In the interior, mirrors are used very creatively. The nine fitting rooms, made of plate glass, were placed in the corners, completely transforming the room and creating connections with other spaces in the building. This combination of fitting rooms and mirrors was originally found at Norman Foster’s Katharine Hamnett store in London, where he applied the same technique to create a sense of ‘displacement’. DVVT also chose to work with mirrors in the new stairwell, making a duplication of stairs not only figurative but also literal. With the staircase’s trapezium shaped form, the mirrors provide unexpected diagonal views. This gives customers a sense of fluidity and spaciousness without the need to demolish any walls. 

New door frames are accented in bright red. In 19th century houses, built-in closets were often placed next to the high door frames, accessible from both sides; DVVT has also indicated these in red.

One may see the store as ‘unfinished’ or even a work in progress. The high room might make you think of compositions by Belgian surrealist painter René Magritte. But there is also some affinity with the work of Frank Gehry – in particular his additions to his own house, where he was able to let the materials speak for themselves. This is foremost in the design strategy of DVVT and seen in the firm’s other projects. The ­architect kept its distance from perfectly decorated objects, avoiding a polished interior with a minimalistic finishing touch. For DVVT it is much more about searching for ‘regular construction’ through the adaptation of an existing context, with elements already present being embraced and used as part of the  transformation. These ideas are very present in the Twiggy store. It might even be considered it a surgical intervention: not only is the design present during the renovation, but the building itself is too. ­Original plasterwork was kept, while other parts were given a light touch. New electrical tubes are placed over older copper ones – all these decisions create a strange graphic effect.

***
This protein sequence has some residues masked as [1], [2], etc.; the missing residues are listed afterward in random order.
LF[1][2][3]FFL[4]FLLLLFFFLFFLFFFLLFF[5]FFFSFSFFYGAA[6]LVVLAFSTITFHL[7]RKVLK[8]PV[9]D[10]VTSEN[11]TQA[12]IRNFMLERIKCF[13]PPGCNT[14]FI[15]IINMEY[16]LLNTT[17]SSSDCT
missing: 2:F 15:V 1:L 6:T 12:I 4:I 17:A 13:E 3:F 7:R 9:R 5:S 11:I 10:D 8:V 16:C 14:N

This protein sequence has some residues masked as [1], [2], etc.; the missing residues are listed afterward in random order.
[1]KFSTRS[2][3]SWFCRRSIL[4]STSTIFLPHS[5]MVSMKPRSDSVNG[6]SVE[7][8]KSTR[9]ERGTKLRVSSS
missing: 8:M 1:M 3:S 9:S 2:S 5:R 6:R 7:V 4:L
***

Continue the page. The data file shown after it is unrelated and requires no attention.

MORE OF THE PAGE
The aesthetic ideal of the ‘raw culture’ has gained importance since David Chipperfield’s Neues Museum in Berlin. This ideal, where the dimensions of time and disintegration are accepted and implemented, could be considered as a ‘third road’ – one ­between the typical restoration and a showing explicitly of the new input compared with the old. The architects of DVVT are not obsessed with counter pointing new and old as a kind of confrontation, a view taken by many ­architects. They underline ambiguity subtly. 
DVVT’s design is thus much more than a budget solution – it makes it possible to reveal the different layers of the building. It is even able to introduce ‘surprises’ into the construction. Partner Jo Taillieu has shown that a different approach to renovation is possible, and that it might help to develop a new way of thinking, with its own formal logic. The firm proved this with its modest but remarkable renovation of the Gallery Verzameld Werk, also in Ghent. The result is a building with a visible history, layered with new complex ­aspects. DVVT’s view is that demolishing history is the worst possible approach to any project. That is why the Twiggy shop is a perfect example of a strategy whereby the building is first and foremost a starting point, only to be followed thereafter by more abstract design concepts. 

Marc Dubois is an architect and former professor at the Sint Lukas Architecture School in Brussels

 

Credits

Architect De Vylder Vinck Taillieu 
Structural engineer Ney + Partners 
Services engineering Melanie Pijpaert 
Main contractor/interior fit-out  Matthijssens/Batsleer 
Carpentry Exterior Dm
Interior Saelens Facade works 
Front Rainbow Masters
Back Batsleer
Electrical services Poly Technics 
Mirrors Qualiglas Van De Velde 
Balustrades Mebo Construct 
Zinc Van Severen 
Steel doors Bouwsmederij Noël 
Wooden doors Ramenco